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Michael considered fate at 14:55   |   Permalink   |   Post a Comment
In light of my recent mention of William F. Buckley's anti-drugwar stance, and my affinity towards HBO's The Wire, I give you War on the Drug War, in which the writers of The Wire suggest a wire-esque grassroots approach to side-stepping the broken and bleeding war on drugs:
If asked to serve on a jury deliberating a violation of state or federal drug laws, we will vote to acquit, regardless of the evidence presented. Save for a prosecution in which acts of violence or intended violence are alleged, we will — to borrow Justice Harry Blackmun's manifesto against the death penalty — no longer tinker with the machinery of the drug war. No longer can we collaborate with a government that uses nonviolent drug offenses to fill prisons with its poorest, most damaged and most desperate citizens.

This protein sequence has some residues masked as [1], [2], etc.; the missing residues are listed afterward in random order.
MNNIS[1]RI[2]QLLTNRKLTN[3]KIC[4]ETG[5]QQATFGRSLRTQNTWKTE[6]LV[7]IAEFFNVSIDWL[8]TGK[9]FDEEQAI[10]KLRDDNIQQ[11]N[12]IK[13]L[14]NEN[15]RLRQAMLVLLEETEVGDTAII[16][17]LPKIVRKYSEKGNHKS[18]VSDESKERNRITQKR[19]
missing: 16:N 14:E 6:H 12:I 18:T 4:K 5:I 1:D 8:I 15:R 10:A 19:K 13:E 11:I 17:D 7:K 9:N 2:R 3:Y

Jury nullification is American dissent, as old and as heralded as the 1735 trial of John Peter Zenger, who was acquitted of seditious libel against the royal governor of New York, and absent a government capable of repairing injustices, it is legitimate protest.
Unfortunately, we as a society show a certain amount of nepotism towards the drug war as if it were our golden child. Too many people - smart, intelligent, reasonable people even - see drugs as solely bad and therefore something to be stamped out and controlled. We're invested in this solution; we've dug deeply on this, and would like to think we can earn something positive out of it.

It seems worth recalling an old joke here, for discussions sake:
"Sir, What is the secret of your success?"

"Two words."

"And, sir, what are they?"

"Good decisions."

"And how do you make good decisions?"

"One word."

"And sir, what is that?"


"And how do you get Experience?"

"Two words."

"And, sir, what are they?"

"Bad decisions."

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